Big Turnout on Picket Line by Washington Hospital Center RNs
AFL-CIO President Praises RNs for ‘Standing Up’ for Patients
RNs: MedStar Spending Over $1 Million a Day on Lockout
Hundreds of Washington Hospital Center registered nurses jammed picket lines outside the District’s largest hospital Friday for a one-day strike called to protest stalling by the hospital administration on serious patient care problems at the facility.
The nurses were joined in a boisterous noon rally by community supporters and RNs of close to 2,000 people.
AFL-CIO President Richard Trumka praised the RNs for “standing up and standing together like our brothers and sisters in Madison and Cleveland and Indianapolis and a hundred other cities across America.”
Trumka hailed the “way you fight for patients, for quality care, for safe staffing and decent working conditions,” and condemned MedStar CEO Ken Samet and Washington Hospital president John Sullivan for “putting profits ahead of everything.”
“We have called this strike because we want to ensure that this hospital is safe for our patients,” said Jessie Ruehl, an emergency room RN at the hospital. “Our moral, ethical and professional responsibility is to advocate for our patients, and we intend to do just that.”
“Numerous studies have shown that poor nurse staffing is unsafe for patient and causes nurses to burn out,” Ruehl said. “This leads to high nurse turnover rates with more and more nurses leaving the hospital. This problem is rampant at Washington Hospital Center. WHC cannot keep pace with the nurses leaving. 1,300 nurses have left since 2005.”
“We are all DC nurses today,” said Karen Higgins, RN, co-president of National Nurses United which represents the 1,600 WHC nurses, told the rally. “I represent more than 160,000 nurses across the country who stand with you today.”
“At Washington’s largest hospital, they will hear you. They must hear you. Nurses are the backbone of care here and across the nation,” said DC Councilman Harry Thomas Jr.
U.S. Rep. Dennis Kucinich who noted he once worked in a hospital as an orderly and a surgical tech noted, “I know what it means if you don’t have enough nurses, it hurts the patients… All over this country workers are watching the events in Wisconsin, in Ohio, here in Washington, they’re seeing these signs of workers demand these rights not only for themselves, but for patients. This is an important moment in history.”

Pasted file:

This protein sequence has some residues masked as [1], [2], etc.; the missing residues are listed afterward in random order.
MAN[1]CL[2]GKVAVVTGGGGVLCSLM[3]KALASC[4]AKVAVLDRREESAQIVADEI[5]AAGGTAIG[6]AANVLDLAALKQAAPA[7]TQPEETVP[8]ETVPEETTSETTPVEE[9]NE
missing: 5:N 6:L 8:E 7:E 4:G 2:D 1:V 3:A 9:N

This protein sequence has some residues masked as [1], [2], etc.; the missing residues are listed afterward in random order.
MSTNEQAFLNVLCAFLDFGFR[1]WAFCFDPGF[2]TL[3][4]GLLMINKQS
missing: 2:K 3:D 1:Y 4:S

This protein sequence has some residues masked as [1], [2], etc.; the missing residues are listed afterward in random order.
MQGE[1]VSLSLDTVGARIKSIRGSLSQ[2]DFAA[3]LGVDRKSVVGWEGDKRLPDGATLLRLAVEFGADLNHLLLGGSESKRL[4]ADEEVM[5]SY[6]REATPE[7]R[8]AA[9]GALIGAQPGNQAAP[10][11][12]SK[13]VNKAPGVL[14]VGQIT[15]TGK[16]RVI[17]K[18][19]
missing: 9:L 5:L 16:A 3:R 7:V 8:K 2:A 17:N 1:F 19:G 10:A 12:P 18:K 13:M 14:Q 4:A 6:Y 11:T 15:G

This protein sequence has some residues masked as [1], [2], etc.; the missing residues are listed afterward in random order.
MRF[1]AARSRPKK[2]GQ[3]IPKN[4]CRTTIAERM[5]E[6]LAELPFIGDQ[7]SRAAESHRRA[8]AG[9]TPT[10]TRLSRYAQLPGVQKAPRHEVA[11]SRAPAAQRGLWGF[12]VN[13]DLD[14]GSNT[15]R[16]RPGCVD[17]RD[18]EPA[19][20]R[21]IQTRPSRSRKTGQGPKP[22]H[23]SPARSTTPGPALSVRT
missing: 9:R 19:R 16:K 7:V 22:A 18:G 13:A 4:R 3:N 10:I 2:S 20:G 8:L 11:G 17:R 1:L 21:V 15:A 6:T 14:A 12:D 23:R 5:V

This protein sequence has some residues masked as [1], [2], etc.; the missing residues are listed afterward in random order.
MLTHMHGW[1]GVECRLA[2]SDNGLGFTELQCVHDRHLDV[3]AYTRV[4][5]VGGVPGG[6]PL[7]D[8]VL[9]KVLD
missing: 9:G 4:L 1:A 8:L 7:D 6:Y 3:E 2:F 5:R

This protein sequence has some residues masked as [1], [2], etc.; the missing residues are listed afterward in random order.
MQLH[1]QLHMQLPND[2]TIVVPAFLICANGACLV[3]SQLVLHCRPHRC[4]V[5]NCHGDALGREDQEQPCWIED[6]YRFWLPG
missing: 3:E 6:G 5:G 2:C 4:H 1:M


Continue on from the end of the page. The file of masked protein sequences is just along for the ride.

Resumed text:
Others speaking at the rally included former Washington Redskin Nolan Harrison III; Terence O’Sullivan, general president of the Laborer’s International Union of North America; Jos Williams, president of the Metropolitan Washington Council (AFL-CIO); Margaret Shanks, RN, president of the District of Columbia Nurses Association (NNU); and Rev. Graylan Hagler of Plymouth Congregational Church.
MedStar Likely Spending Over $1 Million a Day Against Nurses
WHC RNs will continue to picket the hospital for the next four days if hospital management carries out a punitive, unwarranted and costly lockout of the nurses as it has threatened.
At a strike last year by a similar number of RNs at Temple University in Philadelphia, the hospital spent on average $1 million a day over a four-week strike, according to Temple’s own audited statements.
“WHC will likely waste at least $5 million of funds diverted from patient care for this punitive and unwarranted dispute with its RNs,” said NNU National Bargaining Director Jill Furillo, RN. “They should focus on settling the differences to achieve a fair contract for the nurses and for the well being of the patients and the community.”